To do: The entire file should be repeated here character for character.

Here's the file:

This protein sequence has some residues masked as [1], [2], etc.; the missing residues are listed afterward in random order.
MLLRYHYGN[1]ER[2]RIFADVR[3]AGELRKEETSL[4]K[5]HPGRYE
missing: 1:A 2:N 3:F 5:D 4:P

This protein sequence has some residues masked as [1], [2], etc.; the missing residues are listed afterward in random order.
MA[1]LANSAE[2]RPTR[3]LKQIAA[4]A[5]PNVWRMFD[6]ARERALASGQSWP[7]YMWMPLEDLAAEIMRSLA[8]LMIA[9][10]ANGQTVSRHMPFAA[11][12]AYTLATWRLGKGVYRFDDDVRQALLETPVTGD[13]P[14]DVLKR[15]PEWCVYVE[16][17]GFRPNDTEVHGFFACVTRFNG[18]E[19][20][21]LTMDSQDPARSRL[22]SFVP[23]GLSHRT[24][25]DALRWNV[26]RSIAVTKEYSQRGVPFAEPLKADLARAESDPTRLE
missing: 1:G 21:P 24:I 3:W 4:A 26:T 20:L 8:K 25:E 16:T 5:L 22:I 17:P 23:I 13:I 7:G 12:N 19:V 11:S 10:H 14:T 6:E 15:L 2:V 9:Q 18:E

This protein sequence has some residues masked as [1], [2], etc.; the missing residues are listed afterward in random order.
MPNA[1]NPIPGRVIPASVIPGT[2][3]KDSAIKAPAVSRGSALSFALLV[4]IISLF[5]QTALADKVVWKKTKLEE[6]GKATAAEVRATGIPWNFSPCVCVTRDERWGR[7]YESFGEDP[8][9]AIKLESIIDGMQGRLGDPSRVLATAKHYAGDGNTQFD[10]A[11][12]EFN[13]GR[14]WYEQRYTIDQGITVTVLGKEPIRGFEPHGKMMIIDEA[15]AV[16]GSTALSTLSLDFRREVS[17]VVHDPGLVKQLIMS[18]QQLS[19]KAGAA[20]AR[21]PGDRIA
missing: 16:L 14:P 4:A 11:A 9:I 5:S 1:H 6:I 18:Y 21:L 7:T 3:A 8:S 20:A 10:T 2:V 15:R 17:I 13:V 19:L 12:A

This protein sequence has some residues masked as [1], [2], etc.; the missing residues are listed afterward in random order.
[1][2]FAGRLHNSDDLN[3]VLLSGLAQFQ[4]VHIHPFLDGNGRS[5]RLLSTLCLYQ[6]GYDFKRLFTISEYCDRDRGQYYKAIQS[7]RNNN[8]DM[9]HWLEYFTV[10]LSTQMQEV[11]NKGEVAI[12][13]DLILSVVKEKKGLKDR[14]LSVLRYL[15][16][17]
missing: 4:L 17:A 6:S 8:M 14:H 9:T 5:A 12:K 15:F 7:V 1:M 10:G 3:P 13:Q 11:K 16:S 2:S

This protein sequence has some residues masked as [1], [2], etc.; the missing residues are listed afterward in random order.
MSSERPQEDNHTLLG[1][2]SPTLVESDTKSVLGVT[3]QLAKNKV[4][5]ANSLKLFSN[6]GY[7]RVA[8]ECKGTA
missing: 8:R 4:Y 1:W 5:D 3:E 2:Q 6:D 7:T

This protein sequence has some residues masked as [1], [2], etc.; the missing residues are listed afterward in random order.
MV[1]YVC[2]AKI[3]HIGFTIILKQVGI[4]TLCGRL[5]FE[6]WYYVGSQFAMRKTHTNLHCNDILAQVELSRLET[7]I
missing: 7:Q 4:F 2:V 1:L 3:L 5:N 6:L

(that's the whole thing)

This protein sequence has some residues masked as [1], [2], etc.; the missing residues are listed afterward in random order.
MLLRYHYGN[1]ER[2]RIFADVR[3]AGELRKEETSL[4]K[5]HPGRYE
missing: 1:A 2:N 3:F 5:D 4:P

This protein sequence has some residues masked as [1], [2], etc.; the missing residues are listed afterward in random order.
MA[1]LANSAE[2]RPTR[3]LKQIAA[4]A[5]PNVWRMFD[6]ARERALASGQSWP[7]YMWMPLEDLAAEIMRSLA[8]LMIA[9][10]ANGQTVSRHMPFAA[11][12]AYTLATWRLGKGVYRFDDDVRQALLETPVTGD[13]P[14]DVLKR[15]PEWCVYVE[16][17]GFRPNDTEVHGFFACVTRFNG[18]E[19][20][21]LTMDSQDPARSRL[22]SFVP[23]GLSHRT[24][25]DALRWNV[26]RSIAVTKEYSQRGVPFAEPLKADLARAESDPTRLE
missing: 1:G 21:P 24:I 3:W 4:A 26:T 20:L 8:K 25:E 16:T 5:L 22:I 17:P 23:I 13:I 7:G 12:N 19:V 11:S 10:H 14:T 6:E 15:L 2:V 9:Q 18:E

This protein sequence has some residues masked as [1], [2], etc.; the missing residues are listed afterward in random order.
MPNA[1]NPIPGRVIPASVIPGT[2][3]KDSAIKAPAVSRGSALSFALLV[4]IISLF[5]QTALADKVVWKKTKLEE[6]GKATAAEVRATGIPWNFSPCVCVTRDERWGR[7]YESFGEDP[8][9]AIKLESIIDGMQGRLGDPSRVLATAKHYAGDGNTQFD[10]A[11][12]EFN[13]GR[14]WYEQRYTIDQGITVTVLGKEPIRGFEPHGKMMIIDEA[15]AV[16]GSTALSTLSLDFRREVS[17]VVHDPGLVKQLIMS[18]QQLS[19]KAGAA[20]AR[21]PGDRIA
missing: 16:L 14:P 4:A 11:A 9:I 5:S 1:H 6:I 18:Y 21:L 7:T 3:A 8:S 20:A 10:T 2:V 15:R 17:I 13:V 19:L 12:A

This protein sequence has some residues masked as [1], [2], etc.; the missing residues are listed afterward in random order.
[1][2]FAGRLHNSDDLN[3]VLLSGLAQFQ[4]VHIHPFLDGNGRS[5]RLLSTLCLYQ[6]GYDFKRLFTISEYCDRDRGQYYKAIQS[7]RNNN[8]DM[9]HWLEYFTV[10]LSTQMQEV[11]NKGEVAI[12][13]DLILSVVKEKKGLKDR[14]LSVLRYL[15][16][17]
missing: 4:L 17:A 6:S 8:M 14:H 9:T 5:A 12:K 15:F 7:V 1:M 10:G 3:P 13:Q 11:K 16:S 2:S

This protein sequence has some residues masked as [1], [2], etc.; the missing residues are listed afterward in random order.
MSSERPQEDNHTLLG[1][2]SPTLVESDTKSVLGVT[3]QLAKNKV[4][5]ANSLKLFSN[6]GY[7]RVA[8]ECKGTA
missing: 8:R 4:Y 1:W 5:D 3:E 2:Q 6:D 7:T

This protein sequence has some residues masked as [1], [2], etc.; the missing residues are listed afterward in random order.
MV[1]YVC[2]AKI[3]HIGFTIILKQVGI[4]TLCGRL[5]FE[6]WYYVGSQFAMRKTHTNLHCNDILAQVELSRLET[7]I
missing: 7:Q 4:F 2:V 1:L 3:L 5:N 6:L